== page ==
Thursday, December 11, 2014


 I deal with a lot of anxiety - on a regular really could be about anything...could be about finding a job to wondering if I happened to have offended someone...and I won't let it go until I find some sort of reassurance of some sort. This is where my OCD kicks into play. 
I find that these two beasts rear their ugly heads when I am under particularly high duress.
Instead of just being in the moment and being happy I am constantly trying to figure out if I did something wrong in the past or how I can avoid doing something 'wrong' in the future. Not an easy or particularly joyous way to live, right? 

And I think that it's hard for everyone too, especially during this time of year...when a lot of people are dealing with stress, anxiety and depression during the holiday season. 
Instead of hiding away from the world it is important to get out there and engage in healthy personal behaviors - so you don't fall further into the trap. Which is so easy to do if you are in a perpetual negative self-talk cycle. 

Here are a few tools in dealing with stress and depression during the holidays that I read and took from the site Psychology Today and figure it would be good to share on here as well for those that are struggling themselves during the holiday season! 

1. Keep your expectations balanced. 
You won't get everything you want, things will go wrong, and you won't feel like Bing Crosby singing White Christmas. Remember that everything doesn't have to be perfect and don't worry about things that are out of your control. 

2. Don't try to do too much. 
Fatigue, over-scheduling, and taking on too many tasks can dampen your spirits. Learn to say no, delegate as much as possible and manage your time wisely. If you choose to do less you will have more energy to enjoy the most important part of the season - friends and family. 

3. Don't isolate. 
If you're feeling left out, then get out of the house and find some way to join in. There are hundreds of places you can go to hear music, enjoy the sights or help those less fortunate. 

4. Don't overspend.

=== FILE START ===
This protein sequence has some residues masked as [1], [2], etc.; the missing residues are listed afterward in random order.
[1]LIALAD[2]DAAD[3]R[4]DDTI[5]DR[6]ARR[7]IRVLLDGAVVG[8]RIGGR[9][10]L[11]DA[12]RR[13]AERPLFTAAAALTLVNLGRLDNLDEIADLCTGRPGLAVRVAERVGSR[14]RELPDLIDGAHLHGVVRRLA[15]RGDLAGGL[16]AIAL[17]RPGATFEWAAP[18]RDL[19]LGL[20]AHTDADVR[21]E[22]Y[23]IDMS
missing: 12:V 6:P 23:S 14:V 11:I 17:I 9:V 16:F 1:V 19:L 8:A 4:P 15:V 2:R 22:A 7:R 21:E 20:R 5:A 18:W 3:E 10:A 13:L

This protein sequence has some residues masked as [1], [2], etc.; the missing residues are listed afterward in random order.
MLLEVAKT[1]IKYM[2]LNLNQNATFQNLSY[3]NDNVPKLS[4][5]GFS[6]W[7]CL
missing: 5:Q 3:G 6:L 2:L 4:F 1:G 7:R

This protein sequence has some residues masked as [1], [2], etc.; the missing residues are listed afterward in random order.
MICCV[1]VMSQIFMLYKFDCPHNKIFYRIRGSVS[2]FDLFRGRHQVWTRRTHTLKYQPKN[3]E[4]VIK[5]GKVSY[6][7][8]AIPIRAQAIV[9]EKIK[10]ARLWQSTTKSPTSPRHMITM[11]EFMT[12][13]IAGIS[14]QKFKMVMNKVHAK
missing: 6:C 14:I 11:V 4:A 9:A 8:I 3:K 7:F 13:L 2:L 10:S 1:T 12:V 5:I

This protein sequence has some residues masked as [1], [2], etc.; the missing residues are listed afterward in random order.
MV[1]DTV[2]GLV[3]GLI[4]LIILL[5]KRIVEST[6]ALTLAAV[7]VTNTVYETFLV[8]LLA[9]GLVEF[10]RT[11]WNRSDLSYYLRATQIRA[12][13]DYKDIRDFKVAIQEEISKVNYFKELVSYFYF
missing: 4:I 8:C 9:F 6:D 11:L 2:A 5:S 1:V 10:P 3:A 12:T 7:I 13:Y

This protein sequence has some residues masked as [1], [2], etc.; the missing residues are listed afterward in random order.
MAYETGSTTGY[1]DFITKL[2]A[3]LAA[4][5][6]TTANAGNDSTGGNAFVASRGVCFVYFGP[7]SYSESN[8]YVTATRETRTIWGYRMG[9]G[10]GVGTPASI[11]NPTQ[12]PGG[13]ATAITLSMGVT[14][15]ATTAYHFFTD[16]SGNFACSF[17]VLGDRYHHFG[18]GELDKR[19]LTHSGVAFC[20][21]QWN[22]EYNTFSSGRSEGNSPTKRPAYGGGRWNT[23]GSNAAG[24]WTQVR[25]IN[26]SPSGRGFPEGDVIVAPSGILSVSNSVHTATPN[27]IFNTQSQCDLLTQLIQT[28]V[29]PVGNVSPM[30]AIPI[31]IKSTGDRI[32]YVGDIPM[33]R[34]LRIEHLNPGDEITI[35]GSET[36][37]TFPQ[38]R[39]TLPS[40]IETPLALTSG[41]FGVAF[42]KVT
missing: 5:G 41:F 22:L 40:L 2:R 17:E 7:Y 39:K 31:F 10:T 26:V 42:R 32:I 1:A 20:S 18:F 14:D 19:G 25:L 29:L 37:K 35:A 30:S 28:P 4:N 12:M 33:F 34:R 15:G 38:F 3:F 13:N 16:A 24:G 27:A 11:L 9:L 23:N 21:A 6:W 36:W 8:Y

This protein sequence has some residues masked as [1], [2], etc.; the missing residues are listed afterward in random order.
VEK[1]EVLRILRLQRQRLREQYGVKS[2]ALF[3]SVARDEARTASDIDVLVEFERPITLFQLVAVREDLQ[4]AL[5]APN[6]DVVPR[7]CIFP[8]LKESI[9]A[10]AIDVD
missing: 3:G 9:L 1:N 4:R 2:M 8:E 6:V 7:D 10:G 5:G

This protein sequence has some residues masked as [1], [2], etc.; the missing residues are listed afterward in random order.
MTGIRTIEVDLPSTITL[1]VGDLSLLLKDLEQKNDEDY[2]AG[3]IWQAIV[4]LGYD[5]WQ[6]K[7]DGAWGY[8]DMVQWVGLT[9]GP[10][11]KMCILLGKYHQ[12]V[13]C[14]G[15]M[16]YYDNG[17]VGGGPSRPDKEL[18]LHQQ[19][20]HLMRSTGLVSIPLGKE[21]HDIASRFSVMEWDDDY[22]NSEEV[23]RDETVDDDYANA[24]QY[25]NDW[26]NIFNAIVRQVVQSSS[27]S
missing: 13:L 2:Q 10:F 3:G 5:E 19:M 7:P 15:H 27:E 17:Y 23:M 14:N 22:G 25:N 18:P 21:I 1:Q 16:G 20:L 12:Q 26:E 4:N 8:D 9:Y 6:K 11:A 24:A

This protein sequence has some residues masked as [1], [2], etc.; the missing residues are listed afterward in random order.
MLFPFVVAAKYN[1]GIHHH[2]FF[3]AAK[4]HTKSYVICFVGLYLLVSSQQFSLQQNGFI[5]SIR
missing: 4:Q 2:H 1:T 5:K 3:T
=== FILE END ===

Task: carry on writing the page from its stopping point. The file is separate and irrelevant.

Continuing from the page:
Create a reasonable budget and stick to it. Remember, it's not about the presents, it's about the presence. 

5. It's appropriate to mourn if you're separated from or have lost loved ones. 
If you can't be with those you love make plans to celebrate again when you can all be together. 

6. Many people suffer depression due to lack of sunlight because of shorter days and bad weather. 
Using a full spectrum lamp for twenty minutes a day can lessen this type of depression called SAD {seasonal affective disorder}. 

7. Watch your diet and remember to exercise. 
It's normal to eat more during the holidays, but be aware of how certain foods effect your mood. If you eat fats and sweets, you will have less energy, which can make you feel more stressed and run down. It can be very helpful to take a walk before and/or after a big holiday meal. 

8. Be aware of the Post Holiday Syndrome. 
When all the hustle and bustle suddenly stops and you have to get back to the daily grind if can be a real let down. Ease out of all the fun by planning a rest day toward the end of the season. 

9. Plan ahead. 
Many people don't go to the mall after Thanksgiving to avoid shopping stress and others do much of their party prep in advance. 

10. Learn forgiveness and acceptance. 
If some of your relatives have always acted out or made you feel bad, chances are that won't change. If you know what you're getting into, it will be easier to not let them push your buttons. If things get uncomfortable go to a movie or for a drive and adjust your attitude. 



  1. Great ideas. Thinking positively is half the battle. The other half is what keeps us wondering.

  2. Agreed, Stephen! Thanks for the comment! :)